How are we tackling leakage?

We try our best to repair leaks on our network as soon as we find them.

  • Our Leakage Team detect an average of 30 leaks each month (unreported and invisible leaks)

We actively encourage customers to repair leaks on their service pipes when we detect them. We do this by giving them advice and helping them to find the leaks at their properties. In some cases we use enforcement action and the powers that we have if a customer is wasting water through leakage and refuses to repair their leaks. On average 30% of detected leaks per month is of a private nature. 

Whenever the Department of Infrastructure are undertaking road relaying/reconstruction we take the opportunity to replace the water mains at the same time.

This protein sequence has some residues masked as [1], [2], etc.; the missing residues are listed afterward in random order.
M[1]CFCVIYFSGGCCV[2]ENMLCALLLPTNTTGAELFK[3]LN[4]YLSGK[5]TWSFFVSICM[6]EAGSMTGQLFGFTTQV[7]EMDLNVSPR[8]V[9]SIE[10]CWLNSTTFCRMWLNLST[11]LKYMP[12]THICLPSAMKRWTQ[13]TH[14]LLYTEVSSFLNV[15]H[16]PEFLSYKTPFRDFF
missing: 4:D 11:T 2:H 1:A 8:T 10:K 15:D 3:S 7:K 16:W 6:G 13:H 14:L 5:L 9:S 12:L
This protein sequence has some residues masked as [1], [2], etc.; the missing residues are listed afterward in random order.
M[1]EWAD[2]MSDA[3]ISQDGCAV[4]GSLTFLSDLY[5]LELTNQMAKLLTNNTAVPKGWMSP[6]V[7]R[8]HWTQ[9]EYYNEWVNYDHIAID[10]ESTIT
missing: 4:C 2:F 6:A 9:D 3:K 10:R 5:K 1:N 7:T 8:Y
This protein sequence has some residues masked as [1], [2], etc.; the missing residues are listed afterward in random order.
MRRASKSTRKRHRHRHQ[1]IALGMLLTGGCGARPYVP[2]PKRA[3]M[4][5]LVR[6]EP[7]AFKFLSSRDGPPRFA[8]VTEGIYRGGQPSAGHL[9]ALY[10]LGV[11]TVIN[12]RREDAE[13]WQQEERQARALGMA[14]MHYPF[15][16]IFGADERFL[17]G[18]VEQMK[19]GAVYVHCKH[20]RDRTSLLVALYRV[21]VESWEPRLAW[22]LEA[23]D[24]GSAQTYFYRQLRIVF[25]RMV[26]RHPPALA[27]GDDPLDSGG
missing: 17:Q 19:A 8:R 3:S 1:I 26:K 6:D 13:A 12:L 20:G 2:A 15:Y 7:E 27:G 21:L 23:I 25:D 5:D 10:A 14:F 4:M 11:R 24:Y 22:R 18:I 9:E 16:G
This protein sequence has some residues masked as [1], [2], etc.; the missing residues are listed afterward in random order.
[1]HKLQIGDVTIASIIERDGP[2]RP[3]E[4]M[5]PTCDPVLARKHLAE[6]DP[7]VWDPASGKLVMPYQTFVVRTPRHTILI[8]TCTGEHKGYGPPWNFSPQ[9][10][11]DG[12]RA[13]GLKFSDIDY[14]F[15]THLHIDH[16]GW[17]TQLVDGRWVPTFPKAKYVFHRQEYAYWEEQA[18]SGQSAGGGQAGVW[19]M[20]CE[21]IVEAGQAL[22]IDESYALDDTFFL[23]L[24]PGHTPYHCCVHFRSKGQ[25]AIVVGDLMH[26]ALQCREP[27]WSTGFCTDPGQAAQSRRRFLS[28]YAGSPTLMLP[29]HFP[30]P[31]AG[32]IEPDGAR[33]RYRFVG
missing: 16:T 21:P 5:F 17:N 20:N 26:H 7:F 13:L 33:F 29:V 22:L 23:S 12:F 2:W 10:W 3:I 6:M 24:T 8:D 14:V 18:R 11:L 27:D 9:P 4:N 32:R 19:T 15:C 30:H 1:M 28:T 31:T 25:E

We have a scheme to install 19 Pressure Management Valves (PMVs) in the network, aiming to manage pressures in the system. Reducing pressures reduces leakage and bursts. We have to do this whilst still meeting customer expectations for water pressures. Find out more about pressure management.

In the last 3 years, our Leakage Team has increased from 3 to 5 engineers and we have improved our leakage equipment and technology, and doubled the area that we can cover. This includes adding specialist microphones to the network which listen for leaks, using AI software to learn the network, upgrading our pressure sensors and logging devices, and establishing a training facility for our Leakage and Networks staff. 

  • Looking at the 2021-2023 financial year leakage figures, our Leakage Team has managed to reduce leakage by approximately 19.2%

You can help us find leaks and save water. If you spot a leak, please let us know